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A publication of the University of Oklahoma Foundation

Honors College Challenges OU's Best and Brightest

In 1964, OU President George Lynn Cross established the Honors Program, providing advanced educational opportunities for the university’s most academically ambitious students. The program focused on small-class size and distinguished faculty as it grew during the next three decades. President Boren brought the program to new heights in 1997 when he elevated it to the Joe C. and Carole Kerr McClendon Honors College.  

Since becoming a separate academic entity with its own dean, the college has expanded support for undergraduate research; launched study abroad programs; established a writing center; and produced dozens of national scholarship and fellowship recipients. Since 2000, OU has produced four Rhodes Scholars, 35 Goldwater Scholars and 71 Fulbright Scholars. 

OU honors students like those pictured here with Interim Dean Doug Gaffin (left) have benefitted from unparalleled opportunities since President Boren elevated the former Honors Program into the Joe C. and Carole Kerr McClendon Honors College in 1997.

Interim Dean Doug Gaffin, who succeeded David Ray following his December 2017 retirement, says Boren’s initiation of the Honors College solidified the program. 

“He certainly made us a priority,” says Gaffin. “It legitimizes the program and allows us to recruit outstanding students, as well as faculty, and provides opportunities for more funding, better organization and staff.”

This spring, there are about 2,500 undergraduate students in the Honors College, which is housed in David L. Boren Hall. Students can be admitted to the college as freshmen or throughout their undergraduate program, but all must meet minimum GPA requirements and complete an essay before being accepted. Students who complete at least 18 honors credits and maintain at least a 3.4 GPA will graduate from OU with cum laude, magna cum laude or summa cum laude status.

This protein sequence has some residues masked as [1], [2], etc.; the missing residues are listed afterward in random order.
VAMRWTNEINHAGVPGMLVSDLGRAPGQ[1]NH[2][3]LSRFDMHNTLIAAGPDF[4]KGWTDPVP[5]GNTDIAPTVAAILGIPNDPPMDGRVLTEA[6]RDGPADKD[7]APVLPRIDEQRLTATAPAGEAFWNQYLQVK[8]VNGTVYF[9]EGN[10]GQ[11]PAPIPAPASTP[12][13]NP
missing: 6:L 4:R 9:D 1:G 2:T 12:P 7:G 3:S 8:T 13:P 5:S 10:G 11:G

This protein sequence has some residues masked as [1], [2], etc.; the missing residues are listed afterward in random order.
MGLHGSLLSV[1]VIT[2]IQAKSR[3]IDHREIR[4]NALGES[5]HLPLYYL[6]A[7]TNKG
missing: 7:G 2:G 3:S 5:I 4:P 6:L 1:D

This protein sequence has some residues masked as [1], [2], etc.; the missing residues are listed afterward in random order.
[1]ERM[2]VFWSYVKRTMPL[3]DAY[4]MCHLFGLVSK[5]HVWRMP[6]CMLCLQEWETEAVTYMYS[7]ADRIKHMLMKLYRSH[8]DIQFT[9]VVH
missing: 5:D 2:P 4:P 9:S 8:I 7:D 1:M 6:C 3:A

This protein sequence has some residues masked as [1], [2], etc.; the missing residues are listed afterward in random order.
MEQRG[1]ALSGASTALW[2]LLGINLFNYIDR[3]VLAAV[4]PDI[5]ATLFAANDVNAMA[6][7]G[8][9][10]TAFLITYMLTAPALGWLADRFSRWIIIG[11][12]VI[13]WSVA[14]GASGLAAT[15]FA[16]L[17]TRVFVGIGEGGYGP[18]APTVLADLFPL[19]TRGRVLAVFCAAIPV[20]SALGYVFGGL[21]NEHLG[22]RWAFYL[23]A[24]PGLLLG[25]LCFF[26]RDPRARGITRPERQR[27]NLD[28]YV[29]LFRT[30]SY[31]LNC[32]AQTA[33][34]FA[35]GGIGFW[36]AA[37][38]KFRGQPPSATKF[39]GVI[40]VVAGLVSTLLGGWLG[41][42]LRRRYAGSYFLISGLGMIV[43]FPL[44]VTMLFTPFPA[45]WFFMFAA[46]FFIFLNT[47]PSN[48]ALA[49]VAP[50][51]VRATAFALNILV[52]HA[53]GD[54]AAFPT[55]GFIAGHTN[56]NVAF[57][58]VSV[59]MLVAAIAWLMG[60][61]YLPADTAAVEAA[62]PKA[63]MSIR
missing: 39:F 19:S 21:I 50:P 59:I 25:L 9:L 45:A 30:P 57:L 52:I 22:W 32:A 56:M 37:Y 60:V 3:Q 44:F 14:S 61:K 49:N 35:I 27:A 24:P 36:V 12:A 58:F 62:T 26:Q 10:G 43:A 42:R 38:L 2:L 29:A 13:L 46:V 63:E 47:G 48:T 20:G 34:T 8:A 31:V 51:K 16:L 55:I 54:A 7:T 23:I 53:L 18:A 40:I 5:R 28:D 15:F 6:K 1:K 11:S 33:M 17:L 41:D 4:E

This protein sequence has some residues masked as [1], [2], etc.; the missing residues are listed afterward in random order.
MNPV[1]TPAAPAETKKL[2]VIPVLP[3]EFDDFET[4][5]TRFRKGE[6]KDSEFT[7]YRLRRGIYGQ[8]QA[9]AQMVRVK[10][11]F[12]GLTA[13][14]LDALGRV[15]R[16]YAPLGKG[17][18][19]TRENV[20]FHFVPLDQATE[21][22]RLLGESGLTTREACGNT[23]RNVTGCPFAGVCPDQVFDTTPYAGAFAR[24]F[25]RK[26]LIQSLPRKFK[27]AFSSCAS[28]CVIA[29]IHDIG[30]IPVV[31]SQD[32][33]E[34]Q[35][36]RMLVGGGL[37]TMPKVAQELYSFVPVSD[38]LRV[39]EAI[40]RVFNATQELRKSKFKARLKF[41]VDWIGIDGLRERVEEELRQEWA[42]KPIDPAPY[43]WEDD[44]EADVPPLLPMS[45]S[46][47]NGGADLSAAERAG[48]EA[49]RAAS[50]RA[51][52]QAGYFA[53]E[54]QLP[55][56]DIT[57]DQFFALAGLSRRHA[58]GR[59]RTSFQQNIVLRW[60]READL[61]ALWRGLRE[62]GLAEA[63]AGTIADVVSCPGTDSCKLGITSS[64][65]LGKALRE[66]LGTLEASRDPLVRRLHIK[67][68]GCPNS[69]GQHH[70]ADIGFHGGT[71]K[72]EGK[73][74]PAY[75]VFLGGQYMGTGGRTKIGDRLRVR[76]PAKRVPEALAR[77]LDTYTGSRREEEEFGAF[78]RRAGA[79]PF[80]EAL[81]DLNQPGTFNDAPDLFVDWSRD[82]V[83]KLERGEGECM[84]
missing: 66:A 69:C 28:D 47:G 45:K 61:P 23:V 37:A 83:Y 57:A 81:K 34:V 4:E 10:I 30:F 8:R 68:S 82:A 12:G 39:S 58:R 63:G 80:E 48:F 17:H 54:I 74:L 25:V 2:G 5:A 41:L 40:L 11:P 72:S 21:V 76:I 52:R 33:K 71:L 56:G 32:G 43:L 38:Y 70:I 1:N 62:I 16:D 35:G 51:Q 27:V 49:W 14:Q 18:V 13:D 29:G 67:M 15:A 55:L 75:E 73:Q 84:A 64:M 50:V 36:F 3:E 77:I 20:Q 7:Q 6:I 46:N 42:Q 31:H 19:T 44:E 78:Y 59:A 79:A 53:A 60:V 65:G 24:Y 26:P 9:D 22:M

The college offers a range of lower- and upper-division courses that are capped at 22 students to ensure deeper discussions and connections between students and faculty, Gaffin says. Classes on African culture, evolution in modern society, economics and discrimination, food and culture, Shakespeare, and American religion are among the college’s spring offerings. All honors classes are aimed at teaching students critical thinking and include heavy reading and writing requirements, he says. 

An abundance of faculty, staff and student-led programs provide even more opportunities for students to challenge themselves. 

About 40 informal reading groups are offered each semester under one of the college’s most popular programs started by, and now named in honor of, former Dean David Ray. The groups, similar to book clubs, are open to all OU students and highlight an eclectic mix of literature such as Pride and Prejudice and Zombies, Thomas Friedman’s latest work on the modern age of acceleration, the autobiography of a hip-hop legend and more. 

The Undergraduate Research Opportunities Program, Honors Research Assistant Program and First Year Research Experience support student research across all academic disciplines. The annual Undergraduate Research Day gives students a chance to present their work to an audience during Mom’s Day and students can submit papers for publication in the Honors Undergraduate Research Journal each spring.

A backpacking trip for new freshmen, medical humanities programs that combine arts and sciences, writing groups, cookouts, film nights and study abroad trips that include the noted Honors at Oxford are just a few of the many opportunities afforded by the Honors College. 

“The special thing is that we have the power of a major research university, but we’re like a small liberal arts college within the university, so you get the best of both worlds here,” Gaffin says.

Honors College Leads to Career in Social Justice for OU Alumna

As far back as she can remember, Madison Melon-McLawhorn wanted to be a lawyer. Even in elementary school, it was her go-to response for “what do you want to be when you grow up?” Melon-McLawhorn pictured herself as the attorney in TV shows, movies and John Grisham novels, but it wasn’t until she entered the OU Honors College that her career began to take shape. 

“It opened my eyes to the world,” Melon-McLawhorn says. “I grew up in northwest Oklahoma City and I always had a sense that I was lucky and that not everyone had the life I had, but I couldn’t really see it. Honors College classes really opened my eyes to what it’s like for people who don’t have the privilege – in the U.S. and across the world, really – that I had.”

The OU’s Honors College helped form the conscience and calling of Oklahoma City public defender Madison Melon-McLawhorn, named among “Oklahoma’s Next Generation of Leaders and Achievers.”

The 28-year-old says honors classes in such subjects as Women’s Literature and Girl Culture, a study abroad trip to Italy and the influence of strong, women professors like Julia Ehrhardt built the foundation for her success and passion for justice. As a student, Melon-McLawhorn led a feminist reading group through the Honors College, served nonprofits as a founding board member, worked for the Center for Social Justice and was a student consultant for The Oklahoma Group.